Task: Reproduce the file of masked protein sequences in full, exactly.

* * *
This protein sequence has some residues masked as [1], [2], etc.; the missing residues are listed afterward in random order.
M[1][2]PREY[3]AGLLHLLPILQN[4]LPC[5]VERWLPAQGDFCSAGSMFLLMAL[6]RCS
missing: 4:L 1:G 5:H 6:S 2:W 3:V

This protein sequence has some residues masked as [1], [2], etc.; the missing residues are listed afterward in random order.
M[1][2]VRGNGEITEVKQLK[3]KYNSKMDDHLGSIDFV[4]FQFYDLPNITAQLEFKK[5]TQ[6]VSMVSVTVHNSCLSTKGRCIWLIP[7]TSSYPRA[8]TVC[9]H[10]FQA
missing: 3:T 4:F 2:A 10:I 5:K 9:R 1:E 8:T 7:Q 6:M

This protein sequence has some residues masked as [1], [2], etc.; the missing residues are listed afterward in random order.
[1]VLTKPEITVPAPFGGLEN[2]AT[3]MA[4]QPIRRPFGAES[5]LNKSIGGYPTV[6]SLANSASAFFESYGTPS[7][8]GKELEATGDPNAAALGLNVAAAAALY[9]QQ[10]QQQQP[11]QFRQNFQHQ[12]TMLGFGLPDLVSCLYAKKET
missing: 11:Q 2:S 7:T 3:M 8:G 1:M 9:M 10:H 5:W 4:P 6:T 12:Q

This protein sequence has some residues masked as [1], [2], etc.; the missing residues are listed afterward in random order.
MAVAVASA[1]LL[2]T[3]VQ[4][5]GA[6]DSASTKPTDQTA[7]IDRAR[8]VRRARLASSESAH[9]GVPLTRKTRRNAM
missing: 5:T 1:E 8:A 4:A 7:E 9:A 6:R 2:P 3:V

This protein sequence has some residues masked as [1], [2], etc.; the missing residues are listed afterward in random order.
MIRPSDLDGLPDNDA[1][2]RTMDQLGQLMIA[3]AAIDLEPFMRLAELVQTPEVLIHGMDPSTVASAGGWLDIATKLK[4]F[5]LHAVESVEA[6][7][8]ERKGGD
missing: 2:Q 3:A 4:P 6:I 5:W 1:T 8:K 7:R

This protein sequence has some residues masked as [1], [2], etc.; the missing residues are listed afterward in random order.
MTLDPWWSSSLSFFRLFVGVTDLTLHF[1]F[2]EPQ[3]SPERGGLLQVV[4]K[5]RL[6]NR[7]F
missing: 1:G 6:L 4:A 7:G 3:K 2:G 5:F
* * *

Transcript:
This protein sequence has some residues masked as [1], [2], etc.; the missing residues are listed afterward in random order.
M[1][2]PREY[3]AGLLHLLPILQN[4]LPC[5]VERWLPAQGDFCSAGSMFLLMAL[6]RCS
missing: 4:L 1:G 5:H 6:S 2:W 3:V

This protein sequence has some residues masked as [1], [2], etc.; the missing residues are listed afterward in random order.
M[1][2]VRGNGEITEVKQLK[3]KYNSKMDDHLGSIDFV[4]FQFYDLPNITAQLEFKK[5]TQ[6]VSMVSVTVHNSCLSTKGRCIWLIP[7]TSSYPRA[8]TVC[9]H[10]FQA
missing: 3:T 4:F 2:A 10:I 5:K 9:R 1:E 8:T 7:Q 6:M

This protein sequence has some residues masked as [1], [2], etc.; the missing residues are listed afterward in random order.
[1]VLTKPEITVPAPFGGLEN[2]AT[3]MA[4]QPIRRPFGAES[5]LNKSIGGYPTV[6]SLANSASAFFESYGTPS[7][8]GKELEATGDPNAAALGLNVAAAAALY[9]QQ[10]QQQQP[11]QFRQNFQHQ[12]TMLGFGLPDLVSCLYAKKET
missing: 11:Q 2:S 7:T 3:M 8:G 1:M 9:M 10:H 5:W 4:P 6:T 12:Q

This protein sequence has some residues masked as [1], [2], etc.; the missing residues are listed afterward in random order.
MAVAVASA[1]LL[2]T[3]VQ[4][5]GA[6]DSASTKPTDQTA[7]IDRAR[8]VRRARLASSESAH[9]GVPLTRKTRRNAM
missing: 5:T 1:E 8:A 4:A 7:E 9:A 6:R 2:P 3:V

This protein sequence has some residues masked as [1], [2], etc.; the missing residues are listed afterward in random order.
MIRPSDLDGLPDNDA[1][2]RTMDQLGQLMIA[3]AAIDLEPFMRLAELVQTPEVLIHGMDPSTVASAGGWLDIATKLK[4]F[5]LHAVESVEA[6][7][8]ERKGGD
missing: 2:Q 3:A 4:P 6:I 5:W 1:T 8:K 7:R

This protein sequence has some residues masked as [1], [2], etc.; the missing residues are listed afterward in random order.
MTLDPWWSSSLSFFRLFVGVTDLTLHF[1]F[2]EPQ[3]SPERGGLLQVV[4]K[5]RL[6]NR[7]F
missing: 1:G 6:L 4:A 7:G 3:K 2:G 5:F